The whitebait season is with us once again.
I wonder how many children in your class have tasted whitebait fritters or better still been out catching them? Do they know anybody that catches whitebait?
What do your children know about whitebait?
Whitebait made front page news in our local paper last week! The article stated that 'they are a small fish in trouble. But that is nothing new.Their gradual demise has been well documented since 1840 when shoals were as long as a rugby field were a common site. Back then whitebait were weighed in tons; the next century it could be measured in kerosene tins, then pounds and now, more than ever, in cups.'
It would be great if you could acquire a few whitebait to keep in the class aquarium to study.If not access pictures of whitebait from the Internet of from reference books and make use of for research.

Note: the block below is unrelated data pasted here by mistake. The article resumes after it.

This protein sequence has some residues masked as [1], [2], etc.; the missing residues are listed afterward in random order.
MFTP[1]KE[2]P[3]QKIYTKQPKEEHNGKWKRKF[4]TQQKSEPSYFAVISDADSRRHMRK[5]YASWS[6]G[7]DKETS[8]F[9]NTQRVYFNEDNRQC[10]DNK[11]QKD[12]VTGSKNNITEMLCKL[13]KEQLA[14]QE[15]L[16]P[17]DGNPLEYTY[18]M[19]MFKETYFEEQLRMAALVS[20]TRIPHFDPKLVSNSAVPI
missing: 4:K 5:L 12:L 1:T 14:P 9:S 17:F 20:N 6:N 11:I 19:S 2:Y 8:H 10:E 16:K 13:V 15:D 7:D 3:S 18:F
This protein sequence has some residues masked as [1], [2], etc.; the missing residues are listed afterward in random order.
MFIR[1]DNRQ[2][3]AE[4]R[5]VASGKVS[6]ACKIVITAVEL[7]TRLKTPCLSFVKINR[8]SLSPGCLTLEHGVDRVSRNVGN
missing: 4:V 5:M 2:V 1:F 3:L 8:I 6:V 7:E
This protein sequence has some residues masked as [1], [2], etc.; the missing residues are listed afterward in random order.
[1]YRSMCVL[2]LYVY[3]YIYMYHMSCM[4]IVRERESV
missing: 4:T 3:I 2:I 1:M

Whitebait make an interesting 'mini study'. Such a study could be part of the literacy programme and an opportunity to introduce research reading and writing to the class. A small research booklet could result and include observational drawing and diagrams.
Some questions might be:
Why do they have seasons ( introducing the idea of sustainability)? The season , in most of New Zealand, runs from August 15th to November 30th.
What are whitebait? Children will discover there are several native species that collectively are called whitebait. There are five main species of whitebait. They are called kokopu or inanga. The scientific name for the species is Galaxidae named after the Milky Way because they are caught their eyes, with their translucent bodies, look like dazzling stars
How do you catch them?
How do you cook them?
Some interesting maths could be developed around the cost of whitebait? How much do they cost each. Maybe the teacher could buy 200 grams so as to estimate how many in a kilogram!
|Art work @ 11c a whitebait!|
In earlier days teachers would have called this a single animal study.There are possibly articles in school journals for students to refer to? Schools could contact the Conservation Department for information